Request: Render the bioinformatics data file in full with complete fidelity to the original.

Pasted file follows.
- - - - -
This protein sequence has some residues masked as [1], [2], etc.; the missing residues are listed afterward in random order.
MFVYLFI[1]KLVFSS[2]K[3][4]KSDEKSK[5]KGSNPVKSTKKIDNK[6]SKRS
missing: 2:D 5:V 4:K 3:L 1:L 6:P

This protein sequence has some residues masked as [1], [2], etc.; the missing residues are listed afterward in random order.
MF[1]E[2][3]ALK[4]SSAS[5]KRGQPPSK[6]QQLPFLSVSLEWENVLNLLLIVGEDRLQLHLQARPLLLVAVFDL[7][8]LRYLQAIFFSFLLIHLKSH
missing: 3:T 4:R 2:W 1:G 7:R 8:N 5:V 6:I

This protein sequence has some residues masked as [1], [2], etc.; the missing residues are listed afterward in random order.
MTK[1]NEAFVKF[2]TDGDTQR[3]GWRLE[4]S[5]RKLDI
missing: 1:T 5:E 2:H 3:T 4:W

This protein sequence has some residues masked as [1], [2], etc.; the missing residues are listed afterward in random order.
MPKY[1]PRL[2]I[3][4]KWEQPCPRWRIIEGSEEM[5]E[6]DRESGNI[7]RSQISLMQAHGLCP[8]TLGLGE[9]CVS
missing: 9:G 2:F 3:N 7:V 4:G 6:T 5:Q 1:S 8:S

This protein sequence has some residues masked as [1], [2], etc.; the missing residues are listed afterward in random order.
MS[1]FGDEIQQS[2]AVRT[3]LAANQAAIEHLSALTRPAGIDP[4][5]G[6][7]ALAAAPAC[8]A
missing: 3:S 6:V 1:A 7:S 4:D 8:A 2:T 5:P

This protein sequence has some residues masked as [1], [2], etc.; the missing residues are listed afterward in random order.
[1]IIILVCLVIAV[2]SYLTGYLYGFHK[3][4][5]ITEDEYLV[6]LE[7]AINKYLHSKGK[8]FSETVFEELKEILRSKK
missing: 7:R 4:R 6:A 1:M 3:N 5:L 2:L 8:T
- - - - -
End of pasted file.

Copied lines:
This protein sequence has some residues masked as [1], [2], etc.; the missing residues are listed afterward in random order.
MFVYLFI[1]KLVFSS[2]K[3][4]KSDEKSK[5]KGSNPVKSTKKIDNK[6]SKRS
missing: 2:D 5:V 4:K 3:L 1:L 6:P

This protein sequence has some residues masked as [1], [2], etc.; the missing residues are listed afterward in random order.
MF[1]E[2][3]ALK[4]SSAS[5]KRGQPPSK[6]QQLPFLSVSLEWENVLNLLLIVGEDRLQLHLQARPLLLVAVFDL[7][8]LRYLQAIFFSFLLIHLKSH
missing: 3:T 4:R 2:W 1:G 7:R 8:N 5:V 6:I

This protein sequence has some residues masked as [1], [2], etc.; the missing residues are listed afterward in random order.
MTK[1]NEAFVKF[2]TDGDTQR[3]GWRLE[4]S[5]RKLDI
missing: 1:T 5:E 2:H 3:T 4:W

This protein sequence has some residues masked as [1], [2], etc.; the missing residues are listed afterward in random order.
MPKY[1]PRL[2]I[3][4]KWEQPCPRWRIIEGSEEM[5]E[6]DRESGNI[7]RSQISLMQAHGLCP[8]TLGLGE[9]CVS
missing: 9:G 2:F 3:N 7:V 4:G 6:T 5:Q 1:S 8:S

This protein sequence has some residues masked as [1], [2], etc.; the missing residues are listed afterward in random order.
MS[1]FGDEIQQS[2]AVRT[3]LAANQAAIEHLSALTRPAGIDP[4][5]G[6][7]ALAAAPAC[8]A
missing: 3:S 6:V 1:A 7:S 4:D 8:A 2:T 5:P

This protein sequence has some residues masked as [1], [2], etc.; the missing residues are listed afterward in random order.
[1]IIILVCLVIAV[2]SYLTGYLYGFHK[3][4][5]ITEDEYLV[6]LE[7]AINKYLHSKGK[8]FSETVFEELKEILRSKK
missing: 7:R 4:R 6:A 1:M 3:N 5:L 2:L 8:T